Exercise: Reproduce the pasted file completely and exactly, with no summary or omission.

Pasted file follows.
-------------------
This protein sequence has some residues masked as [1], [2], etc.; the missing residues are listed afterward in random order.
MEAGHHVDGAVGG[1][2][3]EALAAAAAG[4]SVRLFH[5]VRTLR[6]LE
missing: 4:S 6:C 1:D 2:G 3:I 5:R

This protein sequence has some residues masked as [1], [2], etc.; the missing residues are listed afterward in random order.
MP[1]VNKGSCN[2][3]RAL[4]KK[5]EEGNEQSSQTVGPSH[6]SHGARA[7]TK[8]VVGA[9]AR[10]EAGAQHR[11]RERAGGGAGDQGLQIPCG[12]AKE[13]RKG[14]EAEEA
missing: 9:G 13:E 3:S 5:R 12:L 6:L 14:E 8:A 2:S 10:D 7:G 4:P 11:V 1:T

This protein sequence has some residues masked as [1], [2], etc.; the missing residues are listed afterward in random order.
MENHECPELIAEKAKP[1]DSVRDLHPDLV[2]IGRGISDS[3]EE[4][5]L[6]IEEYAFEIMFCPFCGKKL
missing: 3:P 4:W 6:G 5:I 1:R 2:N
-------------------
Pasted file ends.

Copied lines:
This protein sequence has some residues masked as [1], [2], etc.; the missing residues are listed afterward in random order.
MEAGHHVDGAVGG[1][2][3]EALAAAAAG[4]SVRLFH[5]VRTLR[6]LE
missing: 4:S 6:C 1:D 2:G 3:I 5:R

This protein sequence has some residues masked as [1], [2], etc.; the missing residues are listed afterward in random order.
MP[1]VNKGSCN[2][3]RAL[4]KK[5]EEGNEQSSQTVGPSH[6]SHGARA[7]TK[8]VVGA[9]AR[10]EAGAQHR[11]RERAGGGAGDQGLQIPCG[12]AKE[13]RKG[14]EAEEA
missing: 9:G 13:E 3:S 5:R 12:L 6:L 14:E 8:A 2:S 10:D 7:G 4:P 11:V 1:T

This protein sequence has some residues masked as [1], [2], etc.; the missing residues are listed afterward in random order.
MENHECPELIAEKAKP[1]DSVRDLHPDLV[2]IGRGISDS[3]EE[4][5]L[6]IEEYAFEIMFCPFCGKKL
missing: 3:P 4:W 6:G 5:I 1:R 2:N